Black On Campus
Higher Education and the African American Experience

Black Milestones in Higher Education, Wolverine Edition (Go Blue!)

July 13th, 2007 by Ajuan Mance


Introduction: This is the second post in a series of posts I’m writing to pay tribute to those African Americans whose pioneering presence on U.S. college campuses opened doors for subsequent generations of Black people.

As I compose the entries for this series I am struck over and over again by two things, 1) the high level of academic achievement of so many of Black America’s pioneering scholars, and 2) how many of these Black “firsts” have taken place during my lifetime. These observations lead me to two corresponding conclusions, 1) that African Americans have accomplished much more in U.S. higher education than we give ourselves credit for, and 2) that far too many institutions, departments, and graduate programs remain largely closed to Black participation, either intentionally or unintentionally.

By the way, if you are a Black “first” on your campus, in your department, etc., please let me know so that I can include you in this series (when your campus and/or alma mater comes up) and in my Black Milestones in Higher Education timeline at the Twilight and Reason website.

History and Overview: The University of Michigan was founded in 1817 near Detroit, on what the U of M Campus Information Centers describes as “1,920 acres of land ceded by the Chippewa, Ottawa, and Potawatomi people.” In 1837 the University of Michigan moved from Detroit to Ann Arbor where the 7 enrolled students were taught by 2 professors.

The University of Michigan enrolled its first Black students in 1868, two years before it would welcome women students onto the campus. At the time that Black students were first admitted, the University was experiencing unprecedented prosperity. Enrollment in 1867 had reach a historic high of 1255 students, taught by a faculty of 33.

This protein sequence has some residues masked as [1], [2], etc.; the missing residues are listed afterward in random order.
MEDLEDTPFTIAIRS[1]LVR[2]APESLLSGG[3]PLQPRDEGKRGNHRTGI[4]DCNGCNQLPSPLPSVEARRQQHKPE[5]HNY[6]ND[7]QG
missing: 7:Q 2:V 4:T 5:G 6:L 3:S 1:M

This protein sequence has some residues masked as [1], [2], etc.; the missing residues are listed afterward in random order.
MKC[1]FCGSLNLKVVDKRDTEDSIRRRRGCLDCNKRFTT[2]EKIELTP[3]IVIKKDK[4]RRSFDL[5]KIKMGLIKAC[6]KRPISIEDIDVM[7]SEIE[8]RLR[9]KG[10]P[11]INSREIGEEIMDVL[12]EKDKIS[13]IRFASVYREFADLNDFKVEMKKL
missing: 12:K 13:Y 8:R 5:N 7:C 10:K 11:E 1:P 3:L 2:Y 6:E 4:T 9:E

Today the University of Michigan, Ann Arbor has an undergraduate enrollment of 25,555 undergraduates , including 1,709 Black students. The current graduate enrollment is 14,470 graduate students, including 571 Black students. The U of M employs 2,891 tenured and tenure-track faculty,  of whom  146 are Black.

Timeline: Black Milestones at the University of Michigan – Ann Arbor

  • 1853 — Samuel Codes Watson becomes the first African American student to attend the University of Michigan.
  • 1870 — Gabriel F. Hargo becomes the first African American student to graduate from the University of Michigan. Hargo studied law and was a sargeant at arms in the Lincoln Debating Society. He earned a bachelor’s degree.
  • 1872 — William Henry Fitzbutler becomes the first African American to graduate from the U of M Medical School.
  • 1880 — Mary Henrietta Graham becomes the first Black woman to graduate from the U of M (Bachelor of Philosophy, Literature).
  • 1890 — Ida Gray graduates from the University of Michigan School of Dentistry, and in so doing becomes the United States’ first Black woman dental school graduate.